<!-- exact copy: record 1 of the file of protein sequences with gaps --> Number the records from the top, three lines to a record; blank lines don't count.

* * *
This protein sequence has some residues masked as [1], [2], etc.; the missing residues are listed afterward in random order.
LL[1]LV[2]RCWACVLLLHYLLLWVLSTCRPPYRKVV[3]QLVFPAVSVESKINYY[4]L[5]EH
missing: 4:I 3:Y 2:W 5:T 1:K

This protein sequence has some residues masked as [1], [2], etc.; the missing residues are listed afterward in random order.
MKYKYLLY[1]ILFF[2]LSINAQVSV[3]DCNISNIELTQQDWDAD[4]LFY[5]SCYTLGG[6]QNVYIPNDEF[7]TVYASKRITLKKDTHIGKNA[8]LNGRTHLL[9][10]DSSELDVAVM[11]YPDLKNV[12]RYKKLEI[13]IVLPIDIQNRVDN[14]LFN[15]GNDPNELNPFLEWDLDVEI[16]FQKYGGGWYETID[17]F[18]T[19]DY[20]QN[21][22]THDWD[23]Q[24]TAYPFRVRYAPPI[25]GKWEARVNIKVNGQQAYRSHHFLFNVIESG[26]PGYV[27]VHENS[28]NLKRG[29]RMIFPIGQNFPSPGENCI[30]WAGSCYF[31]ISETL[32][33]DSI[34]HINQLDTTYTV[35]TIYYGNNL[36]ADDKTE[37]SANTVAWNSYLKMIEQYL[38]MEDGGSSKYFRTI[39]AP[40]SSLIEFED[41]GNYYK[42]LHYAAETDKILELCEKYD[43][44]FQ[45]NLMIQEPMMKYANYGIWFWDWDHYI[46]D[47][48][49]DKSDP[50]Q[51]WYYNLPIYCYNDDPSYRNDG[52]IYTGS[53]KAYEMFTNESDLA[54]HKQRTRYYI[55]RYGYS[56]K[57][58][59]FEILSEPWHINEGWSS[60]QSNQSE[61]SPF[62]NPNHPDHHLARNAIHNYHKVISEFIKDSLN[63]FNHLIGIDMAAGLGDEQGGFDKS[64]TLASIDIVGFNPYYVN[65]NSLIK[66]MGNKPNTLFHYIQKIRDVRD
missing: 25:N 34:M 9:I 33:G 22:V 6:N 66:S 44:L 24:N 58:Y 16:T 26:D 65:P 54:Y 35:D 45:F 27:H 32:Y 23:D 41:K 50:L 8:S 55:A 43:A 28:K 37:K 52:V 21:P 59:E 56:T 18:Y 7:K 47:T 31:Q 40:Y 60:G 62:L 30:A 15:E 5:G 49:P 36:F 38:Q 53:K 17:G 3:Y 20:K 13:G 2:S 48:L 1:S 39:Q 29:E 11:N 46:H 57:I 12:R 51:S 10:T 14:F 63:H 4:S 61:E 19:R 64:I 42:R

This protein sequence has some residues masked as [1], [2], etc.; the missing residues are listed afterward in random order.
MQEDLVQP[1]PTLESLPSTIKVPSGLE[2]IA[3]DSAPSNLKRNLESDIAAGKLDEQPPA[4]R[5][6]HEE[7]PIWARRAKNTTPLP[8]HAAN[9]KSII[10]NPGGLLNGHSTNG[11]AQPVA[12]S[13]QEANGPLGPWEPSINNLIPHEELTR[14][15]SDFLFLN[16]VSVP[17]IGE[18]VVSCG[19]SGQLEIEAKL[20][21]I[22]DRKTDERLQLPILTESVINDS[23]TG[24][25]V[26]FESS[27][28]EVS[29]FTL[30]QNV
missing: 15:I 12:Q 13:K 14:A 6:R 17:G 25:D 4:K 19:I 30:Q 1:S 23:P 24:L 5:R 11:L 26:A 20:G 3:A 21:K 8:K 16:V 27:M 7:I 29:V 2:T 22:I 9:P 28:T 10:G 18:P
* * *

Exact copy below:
This protein sequence has some residues masked as [1], [2], etc.; the missing residues are listed afterward in random order.
LL[1]LV[2]RCWACVLLLHYLLLWVLSTCRPPYRKVV[3]QLVFPAVSVESKINYY[4]L[5]EH
missing: 4:I 3:Y 2:W 5:T 1:K